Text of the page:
As regular CFZ-watchers will know, for some time Corinna has been doing a column for Animals & Men and a regular segment on On The Track... particularly about out-of-place birds and rare vagrants. There seem to be more and more bird stories from all over the world hitting the news these days so, to make room for them all - and to give them all equal and worthy coverage - she has set up this new blog to cover all things feathery and Fortean.

Sunday, 7 February 2016

Missing Scottish osprey found 3,000 miles away in Senegal

Tagged male bird from nature reserve near Forfar spotted on a beach in west Africa after 18 months

Thursday 4 February 2016 16.59 GMTLast modified on Friday 5 February 201600.35 GMT

An osprey that went missing from a Scottish nature reserve for more than 18 months has been found almost 3,000 miles away – on a beach in Senegal.

The three-year-old male bird, known as Blue YD, was tagged with a lightweight satellite tracker in July 2012 at a Scottish Wildlife Trust (SWT) reserve near Forfar.

Yet the device stopped transmitting in May 2014, leaving the wildlife trust relying on eyewitness accounts to learn of Blue YD’s whereabouts, according to which the bird had been spotted various times in North Yorkshire and St Andrews in Fife.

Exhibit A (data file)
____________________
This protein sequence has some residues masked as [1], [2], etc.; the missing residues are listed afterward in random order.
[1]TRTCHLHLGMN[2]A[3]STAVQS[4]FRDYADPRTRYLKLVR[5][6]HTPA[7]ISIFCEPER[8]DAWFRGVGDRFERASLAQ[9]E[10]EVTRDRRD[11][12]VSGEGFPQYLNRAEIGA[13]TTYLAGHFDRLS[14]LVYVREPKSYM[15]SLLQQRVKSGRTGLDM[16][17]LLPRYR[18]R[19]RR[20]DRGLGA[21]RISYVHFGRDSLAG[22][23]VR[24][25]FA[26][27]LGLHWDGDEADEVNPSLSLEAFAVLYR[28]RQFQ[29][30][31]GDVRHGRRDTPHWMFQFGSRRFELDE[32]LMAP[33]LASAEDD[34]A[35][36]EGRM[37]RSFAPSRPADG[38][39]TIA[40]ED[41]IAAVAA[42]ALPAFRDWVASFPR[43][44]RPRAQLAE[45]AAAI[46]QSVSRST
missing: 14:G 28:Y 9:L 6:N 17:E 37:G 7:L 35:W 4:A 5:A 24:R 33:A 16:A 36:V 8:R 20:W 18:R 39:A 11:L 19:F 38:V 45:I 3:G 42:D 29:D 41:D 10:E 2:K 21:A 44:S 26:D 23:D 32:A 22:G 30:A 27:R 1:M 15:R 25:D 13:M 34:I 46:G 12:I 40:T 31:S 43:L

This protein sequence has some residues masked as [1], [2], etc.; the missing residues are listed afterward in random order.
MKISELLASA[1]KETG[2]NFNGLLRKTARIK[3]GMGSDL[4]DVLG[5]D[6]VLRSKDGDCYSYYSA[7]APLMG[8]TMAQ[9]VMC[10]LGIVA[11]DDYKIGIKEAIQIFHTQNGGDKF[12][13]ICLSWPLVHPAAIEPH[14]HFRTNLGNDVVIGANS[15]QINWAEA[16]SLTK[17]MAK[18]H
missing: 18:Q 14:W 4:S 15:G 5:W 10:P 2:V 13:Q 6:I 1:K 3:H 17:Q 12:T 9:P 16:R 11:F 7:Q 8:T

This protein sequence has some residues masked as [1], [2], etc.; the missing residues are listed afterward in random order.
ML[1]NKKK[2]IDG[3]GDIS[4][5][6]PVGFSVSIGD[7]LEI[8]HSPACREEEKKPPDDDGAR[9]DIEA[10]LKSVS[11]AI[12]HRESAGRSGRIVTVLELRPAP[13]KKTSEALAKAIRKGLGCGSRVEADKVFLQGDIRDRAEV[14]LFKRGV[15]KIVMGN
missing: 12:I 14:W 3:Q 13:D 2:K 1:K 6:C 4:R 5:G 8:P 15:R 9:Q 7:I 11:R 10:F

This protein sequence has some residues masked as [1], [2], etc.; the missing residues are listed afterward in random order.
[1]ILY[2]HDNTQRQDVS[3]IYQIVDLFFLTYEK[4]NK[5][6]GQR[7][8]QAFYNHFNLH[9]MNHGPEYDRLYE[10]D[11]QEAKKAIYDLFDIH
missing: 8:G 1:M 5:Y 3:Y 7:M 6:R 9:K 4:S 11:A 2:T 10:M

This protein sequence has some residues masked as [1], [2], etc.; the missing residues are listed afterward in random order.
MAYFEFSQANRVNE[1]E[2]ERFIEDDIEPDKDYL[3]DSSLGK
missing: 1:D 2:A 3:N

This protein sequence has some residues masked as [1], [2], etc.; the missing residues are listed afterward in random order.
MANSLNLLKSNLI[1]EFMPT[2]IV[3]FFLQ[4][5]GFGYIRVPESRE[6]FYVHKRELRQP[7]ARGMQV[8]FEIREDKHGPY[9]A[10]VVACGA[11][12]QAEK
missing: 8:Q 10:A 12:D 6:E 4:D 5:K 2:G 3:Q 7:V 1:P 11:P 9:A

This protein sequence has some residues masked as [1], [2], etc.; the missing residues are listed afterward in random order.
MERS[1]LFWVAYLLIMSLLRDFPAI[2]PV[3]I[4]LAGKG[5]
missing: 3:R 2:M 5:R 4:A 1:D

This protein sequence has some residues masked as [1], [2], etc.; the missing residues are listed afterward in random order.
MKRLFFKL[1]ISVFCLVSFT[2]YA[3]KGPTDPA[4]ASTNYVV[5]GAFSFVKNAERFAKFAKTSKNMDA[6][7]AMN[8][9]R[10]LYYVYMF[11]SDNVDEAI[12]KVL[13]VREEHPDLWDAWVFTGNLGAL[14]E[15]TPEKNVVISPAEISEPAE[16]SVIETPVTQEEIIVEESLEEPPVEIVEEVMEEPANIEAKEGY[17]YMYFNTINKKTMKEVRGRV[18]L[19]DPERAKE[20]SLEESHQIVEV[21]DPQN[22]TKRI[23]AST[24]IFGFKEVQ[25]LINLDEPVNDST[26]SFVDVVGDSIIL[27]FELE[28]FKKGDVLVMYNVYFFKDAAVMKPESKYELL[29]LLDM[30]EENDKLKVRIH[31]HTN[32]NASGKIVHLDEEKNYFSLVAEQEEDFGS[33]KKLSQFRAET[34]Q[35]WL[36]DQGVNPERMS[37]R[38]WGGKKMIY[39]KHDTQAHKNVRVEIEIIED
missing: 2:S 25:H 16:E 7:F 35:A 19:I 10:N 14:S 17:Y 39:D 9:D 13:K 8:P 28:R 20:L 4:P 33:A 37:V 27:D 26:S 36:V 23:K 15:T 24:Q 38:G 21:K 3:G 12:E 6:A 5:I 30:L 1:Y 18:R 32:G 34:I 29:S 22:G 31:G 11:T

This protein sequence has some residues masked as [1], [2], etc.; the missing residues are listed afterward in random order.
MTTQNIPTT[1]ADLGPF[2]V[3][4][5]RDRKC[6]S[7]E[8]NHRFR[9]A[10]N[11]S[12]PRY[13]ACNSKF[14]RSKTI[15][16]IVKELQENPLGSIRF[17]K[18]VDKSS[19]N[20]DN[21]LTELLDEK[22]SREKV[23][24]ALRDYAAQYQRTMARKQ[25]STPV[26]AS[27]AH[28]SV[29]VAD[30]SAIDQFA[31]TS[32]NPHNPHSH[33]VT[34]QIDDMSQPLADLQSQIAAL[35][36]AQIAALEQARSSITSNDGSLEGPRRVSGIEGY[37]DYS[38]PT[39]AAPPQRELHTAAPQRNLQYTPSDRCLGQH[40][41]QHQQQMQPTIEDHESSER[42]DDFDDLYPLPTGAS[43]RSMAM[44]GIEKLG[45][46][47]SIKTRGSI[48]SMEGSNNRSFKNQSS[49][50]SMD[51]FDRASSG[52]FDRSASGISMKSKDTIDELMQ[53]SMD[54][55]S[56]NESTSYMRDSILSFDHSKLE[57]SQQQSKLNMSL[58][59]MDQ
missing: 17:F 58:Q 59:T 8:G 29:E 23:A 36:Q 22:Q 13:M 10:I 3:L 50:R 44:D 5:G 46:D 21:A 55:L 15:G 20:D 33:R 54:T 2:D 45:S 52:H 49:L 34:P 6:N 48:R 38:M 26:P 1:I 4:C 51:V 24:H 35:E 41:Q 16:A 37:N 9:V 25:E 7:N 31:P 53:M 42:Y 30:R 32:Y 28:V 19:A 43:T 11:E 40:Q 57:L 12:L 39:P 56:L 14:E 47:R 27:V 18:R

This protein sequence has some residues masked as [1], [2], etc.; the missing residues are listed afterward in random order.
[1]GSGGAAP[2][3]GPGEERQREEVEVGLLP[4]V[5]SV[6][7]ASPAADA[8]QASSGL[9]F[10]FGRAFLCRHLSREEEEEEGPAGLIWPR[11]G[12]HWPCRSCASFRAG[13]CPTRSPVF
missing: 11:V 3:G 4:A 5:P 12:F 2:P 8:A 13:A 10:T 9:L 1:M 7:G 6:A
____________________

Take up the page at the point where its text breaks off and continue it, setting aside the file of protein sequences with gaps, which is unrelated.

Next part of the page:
But the bird has now been found to have joined the winter osprey migration to west Africa.
Blue YD was spotted in Senegal by a sister organisation. Leicestershire and Rutland WildlifeTrust had travelled to Lompoul sur Mer to look for another osprey, but found instead the bird that had gone missing for one-and-a-half years. SWT said it was “thrilled” at the news.

John Wright, from the Rutland osprey project, said: “This is the second visit I’ve made to Lompoul sur Mer and both times I’ve counted around 100 ospreys consisting many German and Scottish birds.”

He added: “It was fantastic to see that Blue YD was alive and well. He’ll no doubt be enjoying the final few weeks of warmth before he makes his way back to the UK for the breeding season at the end of March.”

Once extinct in the UK, there are now about 240 breeding osprey pairs in the UK thanks to conservation projects, the SWT said.

Seen in flight from below, the osprey has white or slightly mottled underparts. The fish-eating bird with long, angled wings has been on an Amber list of species for conservation as it is in historical decline due to illegal killing, and low breeding numbers.


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